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US expands port hours to address bottlenecks

By LIA ZHU in San Francisco | chinadaily.com.cn | Updated: 2021-10-14 11:07

US President Joe Biden delivers remarks about global transportation supply chain bottlenecks from the East Room at the White House in Washington, US, Oct 13, 2021. [Photo/Agencies]

US President Joe Biden announced on Wednesday that the Port of Los Angeles will operate around the clock, and the country's largest retail and shipping companies also will expand working hours to help relieve supply chain bottlenecks.

Both the ports of Los Angeles and nearby Long Beach have experienced congestion since last year, due to increasing demand, labor shortages and COVID-19-related disruptions. The delays and shortages have contributed to higher inflation.

"By staying open 24/7, the Port of Los Angeles will be open over 60 extra hours a week," said Biden. "By increasing the number of late-night hours of operation — and opening up for less-crowded hours when goods can move faster — today's announcement has the potential to be a game-changer," he said.

The White House also announced that Walmart, UPS, FedEx, Samsung, The Home Depot and Target will unload during off-peak hours so that the port can operate around the clock. The International Longshore and Warehouse Union also announced its members will work extra shifts.

The Port of Los Angeles and the Port of Long Beach together handle 40 percent of the shipping containers imported into the US, according to the White House. The two ports, among the busiest in the US, serve as a primary source of goods from Asia, such as toys, appliances, bicycles and furniture.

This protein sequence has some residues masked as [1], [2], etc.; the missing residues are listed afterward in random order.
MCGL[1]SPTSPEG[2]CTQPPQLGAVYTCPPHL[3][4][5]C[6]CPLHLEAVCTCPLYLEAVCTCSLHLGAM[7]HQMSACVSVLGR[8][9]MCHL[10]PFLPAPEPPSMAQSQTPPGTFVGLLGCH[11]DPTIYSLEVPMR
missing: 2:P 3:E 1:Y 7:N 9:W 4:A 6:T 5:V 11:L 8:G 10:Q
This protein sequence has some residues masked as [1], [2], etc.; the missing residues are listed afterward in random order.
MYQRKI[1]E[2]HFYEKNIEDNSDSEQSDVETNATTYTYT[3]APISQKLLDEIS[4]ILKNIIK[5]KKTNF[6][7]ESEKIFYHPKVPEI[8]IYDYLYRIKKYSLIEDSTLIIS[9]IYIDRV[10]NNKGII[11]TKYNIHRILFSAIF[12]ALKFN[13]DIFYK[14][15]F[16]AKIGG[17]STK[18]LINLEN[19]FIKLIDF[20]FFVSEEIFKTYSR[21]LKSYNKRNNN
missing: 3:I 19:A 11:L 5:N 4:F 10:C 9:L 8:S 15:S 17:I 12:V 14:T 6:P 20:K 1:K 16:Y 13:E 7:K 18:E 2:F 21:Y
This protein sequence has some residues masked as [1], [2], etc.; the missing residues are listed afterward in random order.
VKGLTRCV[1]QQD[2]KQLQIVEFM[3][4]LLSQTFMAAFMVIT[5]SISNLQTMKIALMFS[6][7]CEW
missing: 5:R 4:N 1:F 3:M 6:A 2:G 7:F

The logjams at the Southern California ports have been worsening. As of Tuesday, there were 64 ships berthed at the two ports and 80 waiting to dock and unload, according to the Marine Exchange of Southern California.

The wait time for those vessels to get into port can be five days, and it may take 10 more days for a container to be loaded on a truck or train.

Sales of durable goods jumped amid worker shortages and transportation hub slowdowns. A shortage of warehouse workers and truck drivers to pick up goods is partly to blame.

The logjam at US ports prompted the National Retail Federation to call on the White House to address the issue. The group said the congestion has caused "significant challenges", including inventory shortages, and increasing transportation and warehousing costs.

The Port of Long Beach has been operating 24 hours daily for seven days a week since mid-September.

Biden said that traditionally, the US ports operate only on weekdays and close in the evening and on weekends.

Experts said the supply chain crisis and the product shortages are fueling higher inflation. A recent analysis by the investment bank Goldman Sachs estimates that "supply-constrained goods" account for 80 percent of this year's inflation overshoot".

On Wednesday, the Labor Department announced that the Consumer Price Index jumped 5.4 percent in September compared with the prior year.

"Prices are really volatile right now, undoubtedly reflecting supply chain demand volatility," said Betsey Stevenson, a professor of public policy and economics at the University of Michigan.

"The US economy is in a very fragile and unprecedented place: Prices are rising, trade in goods and services has slowed," said Stevenson, a member of the White House Council of Economic Advisers under former president Barack Obama.

She said the consumers can help the economy by "choosing not to panic buy" and "switching to more available and lower-priced goods".

Some Republican lawmakers said the higher prices were fueled by Biden's $1.9 trillion coronavirus relief package. But the administration and the Federal Reserve have maintained that higher inflation is transitory.

Matthew Sherwood, global economist at the Economist Intelligence Unit based in London, told the Los Angeles Times that the White House's actions are "fairly limited".

"I think the administration is doing what it can, but the reality is there's not that much it can do beyond what they're announcing," he said.

Reuters contributed to this story.

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